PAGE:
Monday, November 28, 2016

Best Albums of 2016 - 14 through 11

It begins. . .

coconut oil
14. Coconut Oil by Lizzo:  I put on Lizzo's EP Coconut Oil on the drive home one day after a long day at work and immediately felt great. "Worship" is basically Prince level funk, which makes sense since she is based in Minneapolis. It's no surprise I would love it. But then something strange happened. You see, the next song, "Phone," is something I shouldn't like. It's not my typical type of thing at all. But something about the way she says "How I'm 'posed to get home?" or I don't know what, just charmed the fuck out of me. So much joy and fun in this short collection of songs. "Scuse Me" is body positive sexy, doesn't lose the fun and doesn't get vulgar while remaining naughty. These are all club cuts, with heavy bass. I can't stress enough how out of my wheelhouse this is, and yet there's something Lizzo brings to them that pulls me in. I can't put my finger on it, but the word I keep thinking of is joy and it's sorely needed.

best of 2016
13. Durand Jones & The Implications self titled: It's old school soul and R&B that sounds like it was recorded in the early 60s, so of course it's going to be on my list. Any other year, this would be way higher (although, honestly, I wouldn't put too much stock in my rankings). It's a smoking band and the songs are funky, soulful and smooth. I don't know if this was recorded live or not, but it sure feels like it was. Hell, it feels like it wasn't recorded at all, but is rather played live, on demand, every time you hit play. It was recorded in Ohio, where the group is from, but it could have been Mussel Shoals. Just listen to "Groovy Baby," which is like James Brown and Curtis Mayfield, complete with their bands are dancing on your face, and you're loving it.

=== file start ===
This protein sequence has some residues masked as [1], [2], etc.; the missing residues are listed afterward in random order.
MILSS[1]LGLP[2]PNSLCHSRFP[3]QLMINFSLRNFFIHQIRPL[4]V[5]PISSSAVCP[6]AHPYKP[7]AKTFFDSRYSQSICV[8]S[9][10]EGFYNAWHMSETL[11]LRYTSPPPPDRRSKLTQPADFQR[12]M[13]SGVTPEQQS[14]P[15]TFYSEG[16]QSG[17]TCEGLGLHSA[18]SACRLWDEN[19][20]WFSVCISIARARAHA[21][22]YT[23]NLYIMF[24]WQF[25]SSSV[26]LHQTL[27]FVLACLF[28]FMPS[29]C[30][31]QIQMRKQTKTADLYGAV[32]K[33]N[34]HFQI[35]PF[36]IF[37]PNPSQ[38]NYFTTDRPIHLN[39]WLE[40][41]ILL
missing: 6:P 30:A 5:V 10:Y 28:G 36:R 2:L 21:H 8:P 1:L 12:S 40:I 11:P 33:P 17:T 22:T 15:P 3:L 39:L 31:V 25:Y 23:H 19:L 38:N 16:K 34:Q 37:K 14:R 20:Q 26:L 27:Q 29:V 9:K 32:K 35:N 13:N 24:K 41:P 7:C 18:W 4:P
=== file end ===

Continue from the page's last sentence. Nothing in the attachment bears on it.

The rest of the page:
let them eat chaos
12. Let Them Eat Chaos by Kate Tempest: I'm going to say this again later, but I'm not normally one to listen to hip hop. Kate's work is something else to me, though. I mean it is hip hop, but it's not at all what you think of as hip hop, most likely. She's a poet and a story teller in a more traditionally European sense: telling tales of common people and their day to day struggles (that's actually pure hip hop, isn't?). This is at once hip hop and Shakespearean and it blends in ways that are futuristic and urban with a very distinct voice that's kind of classical. So, in essence, Kate is likely the most hip hop artist around. She has internalized the best ideas of the genre - the wordsmith, (hu)man on the street, telling it like it is, the passion - and made them her own in the most unique way possible. On this album, which is an extended poem she tells the story of a few residents of a particular street in London, while speaking to how all our current world issues affect them. This is important and challenging without being preachy or impenetrable. I'm not sure you can easily draw a line from her to any of her influences, but they are there. She just isn't regurgitating them. Even the beats are unique - unexpectedly atmospheric and haunting. This is how the genre grows.

the altar
11. The Altar by Banks: Electronic music can be a lot of things. Some would say it's easy for it to be cold and calculated. I would add that, recently, what I've heard, mostly ends up being too quirky, but I could be wrong. Maybe there are other artists like Banks. But I doubt they are as raw as she is. All her songs, even now, far removed from her homemade recordings, sound like they were recorded in her bedroom. Not because they are lo-fi, or amateurish (they never were), but because they are so full of pulsing personal angst and sweaty sexuality. "Fuck With Myself," by the way, is the second song about masturbation mentioned on this list (see Lizzo) and both are appropriately sexy and empowering in their own way. Though I think Banks brings in a level of angst that leads to alternate interpretations of her lyric, "I fuck with myself more than anybody else." Interestingly, both Lizzo and Banks are artists who, on paper, I shouldn't like. But both elevate what they do beyond any stereotype of their genres by making it raw. And that totally is my thing.

No comments:

Post a Comment